The state of Wisconsin is suing a manufacturer of Marinette and its parent company over toxic “eternal chemicals” that contaminated community waters in northeastern Wisconsin.
Attorney General Josh Kaul filed a civil lawsuit Monday against Johnson Controls and Tyco Fire Products for failing to notify the Department of Natural Resources that it had rejected fire-fighting foam containing compounds known as PFAS and for not cleaning it.
Kaul is asking a Marinette County court to hold Johnson Controls liable for state costs related to the contamination and force the company to investigate and clean up near the Fire Technology Center.
“When companies contaminate our water, they must fully repair the damage they caused,” Kaul said in a statement announcing the lawsuit. “Every Wisconsinite should be able to count on the safety of the water they drink.”
A Johnson Controls spokesperson did not immediately respond to a request for comment on Monday.
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According to the complaint, Tyco and its predecessor, Ansul, have been testing the foam since 1962, contaminating the air, soil, surface water and groundwater around the plant with the synthetic compounds, which have been linked to cancer and to other diseases.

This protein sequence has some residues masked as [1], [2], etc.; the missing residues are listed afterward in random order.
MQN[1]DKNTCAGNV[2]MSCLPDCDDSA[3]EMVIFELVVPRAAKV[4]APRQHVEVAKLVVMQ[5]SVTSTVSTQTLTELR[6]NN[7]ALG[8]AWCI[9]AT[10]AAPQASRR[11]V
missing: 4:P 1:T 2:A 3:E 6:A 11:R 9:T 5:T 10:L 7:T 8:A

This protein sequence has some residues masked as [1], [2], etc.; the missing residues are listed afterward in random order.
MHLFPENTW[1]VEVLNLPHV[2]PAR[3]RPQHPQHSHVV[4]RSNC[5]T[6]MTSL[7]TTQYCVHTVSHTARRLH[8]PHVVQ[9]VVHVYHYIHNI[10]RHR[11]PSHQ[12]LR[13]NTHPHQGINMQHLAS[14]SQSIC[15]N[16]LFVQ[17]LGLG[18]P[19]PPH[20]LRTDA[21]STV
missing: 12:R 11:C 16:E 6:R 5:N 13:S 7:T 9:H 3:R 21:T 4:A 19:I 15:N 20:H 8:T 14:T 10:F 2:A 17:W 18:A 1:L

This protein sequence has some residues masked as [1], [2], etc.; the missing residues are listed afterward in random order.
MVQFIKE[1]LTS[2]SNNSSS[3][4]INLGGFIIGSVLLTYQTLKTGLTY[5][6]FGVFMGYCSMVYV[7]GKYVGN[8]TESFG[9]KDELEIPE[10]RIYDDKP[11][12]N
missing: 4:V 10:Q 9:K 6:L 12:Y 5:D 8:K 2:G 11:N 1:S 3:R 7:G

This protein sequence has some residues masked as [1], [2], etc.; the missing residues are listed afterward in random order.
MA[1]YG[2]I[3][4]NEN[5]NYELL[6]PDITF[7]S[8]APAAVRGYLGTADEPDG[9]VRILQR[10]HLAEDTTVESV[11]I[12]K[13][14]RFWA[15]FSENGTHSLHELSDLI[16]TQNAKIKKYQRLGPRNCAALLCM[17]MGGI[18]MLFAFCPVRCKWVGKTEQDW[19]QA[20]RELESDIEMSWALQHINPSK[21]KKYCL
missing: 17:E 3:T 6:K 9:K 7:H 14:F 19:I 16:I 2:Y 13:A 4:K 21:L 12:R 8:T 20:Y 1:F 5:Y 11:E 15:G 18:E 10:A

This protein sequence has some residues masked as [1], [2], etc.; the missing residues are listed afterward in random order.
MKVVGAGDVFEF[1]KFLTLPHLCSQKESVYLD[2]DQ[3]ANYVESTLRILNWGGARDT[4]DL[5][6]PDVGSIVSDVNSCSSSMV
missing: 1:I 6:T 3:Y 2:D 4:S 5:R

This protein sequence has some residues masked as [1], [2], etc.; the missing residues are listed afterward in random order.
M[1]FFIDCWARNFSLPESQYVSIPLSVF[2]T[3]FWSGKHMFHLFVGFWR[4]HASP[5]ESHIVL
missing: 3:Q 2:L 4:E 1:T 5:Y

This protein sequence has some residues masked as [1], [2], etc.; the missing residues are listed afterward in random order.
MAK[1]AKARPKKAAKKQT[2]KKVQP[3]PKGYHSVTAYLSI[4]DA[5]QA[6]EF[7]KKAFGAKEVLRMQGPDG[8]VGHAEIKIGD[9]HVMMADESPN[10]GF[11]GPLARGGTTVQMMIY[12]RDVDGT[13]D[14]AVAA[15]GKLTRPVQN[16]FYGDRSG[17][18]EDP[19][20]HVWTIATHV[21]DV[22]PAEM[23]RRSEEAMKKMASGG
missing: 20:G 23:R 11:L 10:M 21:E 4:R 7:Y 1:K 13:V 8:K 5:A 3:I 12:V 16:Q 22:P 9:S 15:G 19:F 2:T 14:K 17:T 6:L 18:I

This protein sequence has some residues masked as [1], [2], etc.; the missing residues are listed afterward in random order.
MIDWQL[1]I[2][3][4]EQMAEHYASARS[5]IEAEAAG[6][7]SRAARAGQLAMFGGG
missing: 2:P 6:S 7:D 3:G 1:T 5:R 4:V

Between 2013 and 2016, Tyco found elevated levels of PFAS in soil and groundwater around the site, but did not report the results to DNR until 2017, according to the complaint.
The complaint alleges that the company has not yet completed an investigation of the site as required by state law and has taken only “limited steps” to address the contamination.
Since 2017, Johnson Controls has sampled 172 private wells, 22 of which were contaminated with two PFAS compounds at levels deemed unsafe by the Environmental Protection Agency. Another 38 had levels above the Wisconsin Department of Health’s recommended drinking water standards.
Kaul acknowledged Johnson Controls conducted a limited investigation and was working with residents and the DNR.
“They have taken positive steps,” he said. “But we’ve reached a point in this process right now where we think the way forward is through litigation.”
The lawsuit comes as the state’s power to require the cleanup of PFASs is challenged by the state’s largest business lobby.
State law gives the DNR the authority to regulate the release of hazardous substances, which the law defines as “anything that may harm human health and safety or the environment, because of the location where it is spilled, the quantity spilled, its toxicity or its concentration.”
There is no definitive list of hazardous substances, which can include toxic chemicals as well as manure, corn, or even milk and beer, which in high concentrations can pollute public waters and kill aquatic life.
Wisconsin Manufacturers and Trade and an Oconomowoc dry cleaner say DNR is breaking the law by forcing polluters to clean up spills without going through a lengthy rule-making process subject to legislative approval for each substance individual.
This story will be updated.